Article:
Doctor Says If You’ve Had COVID, Shoveling Snow Could Be Risky
Lingering pulmonary issues could make over-exertion dangerous for those who have had COVID- even if they have recovered.
This might be just the excuse you're looking for. It's also deadly serious. Each year, about 100 people die shoveling snow and 11,500 more are injured . Coronavirus adds another layer of concern.
It's been about a year, but we're still learning about COVID-19. It seems to affect different people in different ways, with multiple symptoms and/or severity. The length of time it lingers seems to be a question mark. Health care professionals warn that there may be more long-lasting effects than we had thought.
It [Coronavirus] just doesn't play by the rules, so to speak.
-Dr. Justin Trivax, Beaumont Health
The Fox 2 News report below talks about "long-haulers:" those still experiencing symptoms months after being diagnosed with COVID. They are at a high risk for heart issues when over-exerting themselves. Dr. Trivax says shoveling snow is "essentially, the ultimate stress test."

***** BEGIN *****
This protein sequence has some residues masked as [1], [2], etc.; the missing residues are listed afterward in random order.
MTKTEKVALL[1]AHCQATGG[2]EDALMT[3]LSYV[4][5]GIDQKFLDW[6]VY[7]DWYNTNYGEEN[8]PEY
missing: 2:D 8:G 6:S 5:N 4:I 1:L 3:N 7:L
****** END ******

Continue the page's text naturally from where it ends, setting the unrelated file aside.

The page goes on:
Symptoms to Watch for:
- Chest pains
- Shortness of breath
- Accelerated heart rate
As Coronavirus ravages the body, its after-effects can include prolonged cardiovascular symptoms, which, if exacerbated, could lead to irregular heartbeat, heart failure, or even cardiac arrest- a heart attack. Here are tips to staying safe and preventing injuries while digging out.
Snow Shoveling Tips:
- Wear warm clothing
- Take breaks often
- Push the snow, instead of lifting
- Break it up into several smaller jobs throughout the day, instead of one marathon session
- Use a snow or leaf blower instead if you can
- Seek help immediately if you experience shortness of breath or chest pains
Be safe and stay warm!
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